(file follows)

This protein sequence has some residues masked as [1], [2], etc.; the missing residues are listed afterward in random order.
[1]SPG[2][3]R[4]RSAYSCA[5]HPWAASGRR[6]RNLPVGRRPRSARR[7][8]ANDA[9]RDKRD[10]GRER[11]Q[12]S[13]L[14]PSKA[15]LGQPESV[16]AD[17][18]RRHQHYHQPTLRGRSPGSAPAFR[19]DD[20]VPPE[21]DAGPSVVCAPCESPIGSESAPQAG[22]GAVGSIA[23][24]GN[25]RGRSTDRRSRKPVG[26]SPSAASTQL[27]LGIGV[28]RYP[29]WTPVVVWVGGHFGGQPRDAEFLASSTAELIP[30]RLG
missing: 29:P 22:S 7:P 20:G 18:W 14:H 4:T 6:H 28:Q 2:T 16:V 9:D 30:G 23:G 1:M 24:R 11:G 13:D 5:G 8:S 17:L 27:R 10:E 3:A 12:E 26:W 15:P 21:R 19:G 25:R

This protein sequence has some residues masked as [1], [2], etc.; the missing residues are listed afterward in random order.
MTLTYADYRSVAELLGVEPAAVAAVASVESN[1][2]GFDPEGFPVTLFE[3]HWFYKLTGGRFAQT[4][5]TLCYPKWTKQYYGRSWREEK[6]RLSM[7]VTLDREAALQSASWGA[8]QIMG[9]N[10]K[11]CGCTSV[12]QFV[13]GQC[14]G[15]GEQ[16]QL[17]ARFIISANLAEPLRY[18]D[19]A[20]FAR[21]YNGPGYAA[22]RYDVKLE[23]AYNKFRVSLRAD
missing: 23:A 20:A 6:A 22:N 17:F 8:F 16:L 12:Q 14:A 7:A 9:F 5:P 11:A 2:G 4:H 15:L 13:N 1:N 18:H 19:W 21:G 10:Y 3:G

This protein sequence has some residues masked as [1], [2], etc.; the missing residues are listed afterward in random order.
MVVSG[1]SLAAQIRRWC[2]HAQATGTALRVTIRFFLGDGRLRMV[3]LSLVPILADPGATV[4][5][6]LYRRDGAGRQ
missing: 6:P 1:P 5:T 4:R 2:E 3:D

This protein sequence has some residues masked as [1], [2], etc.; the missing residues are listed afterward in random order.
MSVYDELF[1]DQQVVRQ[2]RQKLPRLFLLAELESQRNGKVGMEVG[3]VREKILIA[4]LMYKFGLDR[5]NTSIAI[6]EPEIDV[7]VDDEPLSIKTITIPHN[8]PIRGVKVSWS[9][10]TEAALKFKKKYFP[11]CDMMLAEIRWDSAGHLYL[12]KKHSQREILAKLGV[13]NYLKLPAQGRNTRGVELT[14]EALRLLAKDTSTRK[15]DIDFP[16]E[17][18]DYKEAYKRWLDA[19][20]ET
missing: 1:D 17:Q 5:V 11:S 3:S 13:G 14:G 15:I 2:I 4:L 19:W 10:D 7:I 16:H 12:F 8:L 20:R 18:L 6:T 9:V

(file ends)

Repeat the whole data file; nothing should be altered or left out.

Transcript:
This protein sequence has some residues masked as [1], [2], etc.; the missing residues are listed afterward in random order.
[1]SPG[2][3]R[4]RSAYSCA[5]HPWAASGRR[6]RNLPVGRRPRSARR[7][8]ANDA[9]RDKRD[10]GRER[11]Q[12]S[13]L[14]PSKA[15]LGQPESV[16]AD[17][18]RRHQHYHQPTLRGRSPGSAPAFR[19]DD[20]VPPE[21]DAGPSVVCAPCESPIGSESAPQAG[22]GAVGSIA[23][24]GN[25]RGRSTDRRSRKPVG[26]SPSAASTQL[27]LGIGV[28]RYP[29]WTPVVVWVGGHFGGQPRDAEFLASSTAELIP[30]RLG
missing: 29:P 22:S 7:P 20:G 18:W 14:H 4:T 6:H 28:Q 2:T 16:V 9:D 30:G 23:G 1:M 24:R 11:G 13:D 5:G 8:S 17:L 27:R 10:E 3:A 12:E 26:W 15:P 21:R 19:G 25:R

This protein sequence has some residues masked as [1], [2], etc.; the missing residues are listed afterward in random order.
MTLTYADYRSVAELLGVEPAAVAAVASVESN[1][2]GFDPEGFPVTLFE[3]HWFYKLTGGRFAQT[4][5]TLCYPKWTKQYYGRSWREEK[6]RLSM[7]VTLDREAALQSASWGA[8]QIMG[9]N[10]K[11]CGCTSV[12]QFV[13]GQC[14]G[15]GEQ[16]QL[17]ARFIISANLAEPLRY[18]D[19]A[20]FAR[21]YNGPGYAA[22]RYDVKLE[23]AYNKFRVSLRAD
missing: 23:A 20:A 6:A 22:N 17:F 8:F 16:L 12:Q 14:A 7:A 9:F 5:P 11:A 2:G 4:H 15:L 13:N 1:N 18:H 19:W 21:G 10:Y 3:G

This protein sequence has some residues masked as [1], [2], etc.; the missing residues are listed afterward in random order.
MVVSG[1]SLAAQIRRWC[2]HAQATGTALRVTIRFFLGDGRLRMV[3]LSLVPILADPGATV[4][5][6]LYRRDGAGRQ
missing: 6:P 1:P 5:T 4:R 2:E 3:D

This protein sequence has some residues masked as [1], [2], etc.; the missing residues are listed afterward in random order.
MSVYDELF[1]DQQVVRQ[2]RQKLPRLFLLAELESQRNGKVGMEVG[3]VREKILIA[4]LMYKFGLDR[5]NTSIAI[6]EPEIDV[7]VDDEPLSIKTITIPHN[8]PIRGVKVSWS[9][10]TEAALKFKKKYFP[11]CDMMLAEIRWDSAGHLYL[12]KKHSQREILAKLGV[13]NYLKLPAQGRNTRGVELT[14]EALRLLAKDTSTRK[15]DIDFP[16]E[17][18]DYKEAYKRWLDA[19][20]ET
missing: 1:D 17:Q 5:V 11:S 3:S 13:G 14:G 15:I 2:I 4:L 19:W 10:D 7:I 16:H 12:F 8:L 20:R 18:L 6:T 9:V